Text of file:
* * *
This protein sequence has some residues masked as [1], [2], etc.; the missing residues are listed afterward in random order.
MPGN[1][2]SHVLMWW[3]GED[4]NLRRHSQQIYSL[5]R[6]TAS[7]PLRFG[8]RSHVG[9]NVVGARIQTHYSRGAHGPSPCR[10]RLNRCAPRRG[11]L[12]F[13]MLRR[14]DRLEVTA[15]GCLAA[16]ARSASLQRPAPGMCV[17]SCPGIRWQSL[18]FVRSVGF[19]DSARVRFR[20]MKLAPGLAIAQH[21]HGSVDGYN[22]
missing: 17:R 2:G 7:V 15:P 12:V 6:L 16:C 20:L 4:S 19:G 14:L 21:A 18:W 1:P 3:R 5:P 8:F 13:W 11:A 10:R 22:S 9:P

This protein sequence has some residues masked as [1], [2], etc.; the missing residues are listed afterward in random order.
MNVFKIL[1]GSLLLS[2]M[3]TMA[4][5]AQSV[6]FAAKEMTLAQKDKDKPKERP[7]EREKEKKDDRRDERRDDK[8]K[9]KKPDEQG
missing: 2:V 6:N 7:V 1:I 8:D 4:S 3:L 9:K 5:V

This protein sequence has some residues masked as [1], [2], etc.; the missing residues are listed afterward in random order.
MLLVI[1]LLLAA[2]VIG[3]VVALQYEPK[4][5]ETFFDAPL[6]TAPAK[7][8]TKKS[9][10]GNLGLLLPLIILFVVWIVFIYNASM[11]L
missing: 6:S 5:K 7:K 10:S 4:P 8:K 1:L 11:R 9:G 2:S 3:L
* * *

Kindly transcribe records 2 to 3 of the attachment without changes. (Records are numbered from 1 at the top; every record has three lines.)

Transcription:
This protein sequence has some residues masked as [1], [2], etc.; the missing residues are listed afterward in random order.
MNVFKIL[1]GSLLLS[2]M[3]TMA[4][5]AQSV[6]FAAKEMTLAQKDKDKPKERP[7]EREKEKKDDRRDERRDDK[8]K[9]KKPDEQG
missing: 2:V 6:N 7:V 1:I 8:D 4:S 3:L 9:K 5:V

This protein sequence has some residues masked as [1], [2], etc.; the missing residues are listed afterward in random order.
MLLVI[1]LLLAA[2]VIG[3]VVALQYEPK[4][5]ETFFDAPL[6]TAPAK[7][8]TKKS[9][10]GNLGLLLPLIILFVVWIVFIYNASM[11]L
missing: 6:S 5:K 7:K 10:S 4:P 8:K 1:L 11:R 9:G 2:S 3:L